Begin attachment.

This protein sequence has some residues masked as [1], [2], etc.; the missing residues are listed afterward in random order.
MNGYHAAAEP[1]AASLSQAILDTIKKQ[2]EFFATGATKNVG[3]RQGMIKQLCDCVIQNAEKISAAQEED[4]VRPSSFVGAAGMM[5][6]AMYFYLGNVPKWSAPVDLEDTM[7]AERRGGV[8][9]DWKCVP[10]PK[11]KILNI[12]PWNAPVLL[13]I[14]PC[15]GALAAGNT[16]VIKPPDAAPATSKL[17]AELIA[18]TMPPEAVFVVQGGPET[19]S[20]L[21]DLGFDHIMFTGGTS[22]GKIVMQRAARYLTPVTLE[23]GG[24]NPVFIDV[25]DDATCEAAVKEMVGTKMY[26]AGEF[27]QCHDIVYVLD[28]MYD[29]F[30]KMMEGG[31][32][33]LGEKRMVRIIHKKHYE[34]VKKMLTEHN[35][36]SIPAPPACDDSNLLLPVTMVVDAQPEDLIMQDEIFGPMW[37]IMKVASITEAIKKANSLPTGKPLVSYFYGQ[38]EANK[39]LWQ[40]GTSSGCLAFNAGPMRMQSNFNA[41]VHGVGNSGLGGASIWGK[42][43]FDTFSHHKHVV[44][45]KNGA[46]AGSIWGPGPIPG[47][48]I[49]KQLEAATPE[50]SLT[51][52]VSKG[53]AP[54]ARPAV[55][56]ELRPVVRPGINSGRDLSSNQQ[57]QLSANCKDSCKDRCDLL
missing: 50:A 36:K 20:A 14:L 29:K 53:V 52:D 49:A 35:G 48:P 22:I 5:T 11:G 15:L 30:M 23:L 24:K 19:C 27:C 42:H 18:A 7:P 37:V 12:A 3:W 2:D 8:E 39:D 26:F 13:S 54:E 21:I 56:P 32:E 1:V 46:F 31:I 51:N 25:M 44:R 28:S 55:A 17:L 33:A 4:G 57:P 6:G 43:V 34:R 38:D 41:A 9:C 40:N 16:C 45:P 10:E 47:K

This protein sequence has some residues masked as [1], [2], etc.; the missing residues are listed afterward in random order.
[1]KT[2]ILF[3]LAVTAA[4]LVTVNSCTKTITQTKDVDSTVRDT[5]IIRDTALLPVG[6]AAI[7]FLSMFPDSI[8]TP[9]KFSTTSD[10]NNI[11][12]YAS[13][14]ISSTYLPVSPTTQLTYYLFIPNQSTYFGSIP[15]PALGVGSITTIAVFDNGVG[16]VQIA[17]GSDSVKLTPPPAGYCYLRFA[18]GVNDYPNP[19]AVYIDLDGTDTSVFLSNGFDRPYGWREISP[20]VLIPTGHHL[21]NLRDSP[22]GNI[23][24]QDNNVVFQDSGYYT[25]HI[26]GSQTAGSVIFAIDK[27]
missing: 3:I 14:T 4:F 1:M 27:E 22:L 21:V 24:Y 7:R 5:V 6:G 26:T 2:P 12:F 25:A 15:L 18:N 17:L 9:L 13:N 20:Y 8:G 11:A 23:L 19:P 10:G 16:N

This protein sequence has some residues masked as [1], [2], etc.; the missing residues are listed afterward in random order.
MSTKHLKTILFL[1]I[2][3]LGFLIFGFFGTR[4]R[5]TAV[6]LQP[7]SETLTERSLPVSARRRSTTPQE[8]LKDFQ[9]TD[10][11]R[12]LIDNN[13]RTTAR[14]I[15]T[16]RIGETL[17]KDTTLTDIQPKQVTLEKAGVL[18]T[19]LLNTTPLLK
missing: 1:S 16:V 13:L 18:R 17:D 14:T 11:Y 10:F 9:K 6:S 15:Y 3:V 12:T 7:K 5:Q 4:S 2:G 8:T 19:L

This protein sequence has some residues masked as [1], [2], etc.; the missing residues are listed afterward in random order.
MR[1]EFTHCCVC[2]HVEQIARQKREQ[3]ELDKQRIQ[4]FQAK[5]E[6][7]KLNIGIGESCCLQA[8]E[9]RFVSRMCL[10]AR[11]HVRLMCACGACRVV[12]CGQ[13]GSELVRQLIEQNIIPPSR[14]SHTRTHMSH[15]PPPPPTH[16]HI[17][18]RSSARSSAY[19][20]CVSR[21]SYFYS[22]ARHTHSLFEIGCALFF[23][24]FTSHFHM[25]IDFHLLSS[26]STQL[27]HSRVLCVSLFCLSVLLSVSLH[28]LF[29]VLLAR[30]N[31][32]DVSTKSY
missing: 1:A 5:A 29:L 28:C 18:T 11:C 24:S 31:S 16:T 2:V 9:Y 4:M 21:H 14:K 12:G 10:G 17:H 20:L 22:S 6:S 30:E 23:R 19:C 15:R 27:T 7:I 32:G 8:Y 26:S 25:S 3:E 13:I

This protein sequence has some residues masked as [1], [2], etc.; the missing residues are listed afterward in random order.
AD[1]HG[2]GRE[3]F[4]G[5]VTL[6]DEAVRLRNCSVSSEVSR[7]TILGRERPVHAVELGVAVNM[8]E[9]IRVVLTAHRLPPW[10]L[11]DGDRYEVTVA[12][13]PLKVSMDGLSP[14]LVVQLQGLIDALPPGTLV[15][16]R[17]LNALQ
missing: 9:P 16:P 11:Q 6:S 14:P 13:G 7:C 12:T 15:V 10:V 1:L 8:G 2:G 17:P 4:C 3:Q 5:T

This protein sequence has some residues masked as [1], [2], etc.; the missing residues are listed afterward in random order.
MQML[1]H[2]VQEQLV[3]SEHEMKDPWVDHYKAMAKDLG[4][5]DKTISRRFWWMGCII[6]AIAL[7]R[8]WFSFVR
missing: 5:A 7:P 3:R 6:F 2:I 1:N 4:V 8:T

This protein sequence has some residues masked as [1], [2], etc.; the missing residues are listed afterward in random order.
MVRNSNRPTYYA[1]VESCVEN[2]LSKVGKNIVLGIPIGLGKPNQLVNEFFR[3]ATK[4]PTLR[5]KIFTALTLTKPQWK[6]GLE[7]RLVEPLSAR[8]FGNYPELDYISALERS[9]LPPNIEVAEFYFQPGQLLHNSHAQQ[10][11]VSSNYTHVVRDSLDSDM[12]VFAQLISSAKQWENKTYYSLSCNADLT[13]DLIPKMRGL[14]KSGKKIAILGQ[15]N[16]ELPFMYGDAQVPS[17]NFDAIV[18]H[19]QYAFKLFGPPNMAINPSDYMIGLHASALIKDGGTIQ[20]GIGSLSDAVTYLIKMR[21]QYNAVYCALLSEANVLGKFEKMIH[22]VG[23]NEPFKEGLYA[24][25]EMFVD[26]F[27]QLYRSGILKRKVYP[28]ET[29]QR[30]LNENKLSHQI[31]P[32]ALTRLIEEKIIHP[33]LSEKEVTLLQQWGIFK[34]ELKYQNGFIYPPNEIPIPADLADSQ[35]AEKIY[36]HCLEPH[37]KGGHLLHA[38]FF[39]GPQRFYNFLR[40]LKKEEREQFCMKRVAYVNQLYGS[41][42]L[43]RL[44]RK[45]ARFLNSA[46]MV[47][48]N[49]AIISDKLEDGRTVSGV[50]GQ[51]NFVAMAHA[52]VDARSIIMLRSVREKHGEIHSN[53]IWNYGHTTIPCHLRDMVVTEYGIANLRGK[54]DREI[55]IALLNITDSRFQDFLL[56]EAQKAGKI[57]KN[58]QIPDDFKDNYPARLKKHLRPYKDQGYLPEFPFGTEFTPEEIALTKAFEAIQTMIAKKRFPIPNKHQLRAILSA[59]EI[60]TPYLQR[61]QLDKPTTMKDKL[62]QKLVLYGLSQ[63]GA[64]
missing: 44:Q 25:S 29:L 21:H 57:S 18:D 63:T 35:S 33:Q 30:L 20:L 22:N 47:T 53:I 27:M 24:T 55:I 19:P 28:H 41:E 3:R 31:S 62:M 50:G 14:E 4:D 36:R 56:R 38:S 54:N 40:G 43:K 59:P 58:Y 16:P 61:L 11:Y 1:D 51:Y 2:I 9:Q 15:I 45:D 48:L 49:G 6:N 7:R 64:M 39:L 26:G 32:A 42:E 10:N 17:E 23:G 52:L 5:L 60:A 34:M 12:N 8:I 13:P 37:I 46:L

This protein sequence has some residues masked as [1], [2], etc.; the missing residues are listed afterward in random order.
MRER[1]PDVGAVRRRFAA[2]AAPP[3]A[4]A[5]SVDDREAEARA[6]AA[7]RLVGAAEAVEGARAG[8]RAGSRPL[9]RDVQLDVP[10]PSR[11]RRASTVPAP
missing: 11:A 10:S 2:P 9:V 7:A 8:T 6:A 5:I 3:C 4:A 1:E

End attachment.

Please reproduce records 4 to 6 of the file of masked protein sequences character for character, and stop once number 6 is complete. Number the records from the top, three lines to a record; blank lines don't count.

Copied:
This protein sequence has some residues masked as [1], [2], etc.; the missing residues are listed afterward in random order.
MR[1]EFTHCCVC[2]HVEQIARQKREQ[3]ELDKQRIQ[4]FQAK[5]E[6][7]KLNIGIGESCCLQA[8]E[9]RFVSRMCL[10]AR[11]HVRLMCACGACRVV[12]CGQ[13]GSELVRQLIEQNIIPPSR[14]SHTRTHMSH[15]PPPPPTH[16]HI[17][18]RSSARSSAY[19][20]CVSR[21]SYFYS[22]ARHTHSLFEIGCALFF[23][24]FTSHFHM[25]IDFHLLSS[26]STQL[27]HSRVLCVSLFCLSVLLSVSLH[28]LF[29]VLLAR[30]N[31][32]DVSTKSY
missing: 1:A 5:A 29:L 28:C 18:T 11:C 24:S 31:S 16:T 2:V 9:Y 4:M 21:H 14:K 12:G 10:G 17:H 20:L 22:S 6:S 30:E 23:R 19:C 15:R 27:T 7:I 32:G 8:Y 26:S 25:S 3:E 13:I

This protein sequence has some residues masked as [1], [2], etc.; the missing residues are listed afterward in random order.
AD[1]HG[2]GRE[3]F[4]G[5]VTL[6]DEAVRLRNCSVSSEVSR[7]TILGRERPVHAVELGVAVNM[8]E[9]IRVVLTAHRLPPW[10]L[11]DGDRYEVTVA[12][13]PLKVSMDGLSP[14]LVVQLQGLIDALPPGTLV[15][16]R[17]LNALQ
missing: 9:P 16:P 11:Q 6:S 14:P 13:G 7:C 12:T 15:V 10:V 1:L 8:G 2:G 17:P 4:C 3:Q 5:T

This protein sequence has some residues masked as [1], [2], etc.; the missing residues are listed afterward in random order.
MQML[1]H[2]VQEQLV[3]SEHEMKDPWVDHYKAMAKDLG[4][5]DKTISRRFWWMGCII[6]AIAL[7]R[8]WFSFVR
missing: 5:A 7:P 3:R 6:F 2:I 1:N 4:V 8:T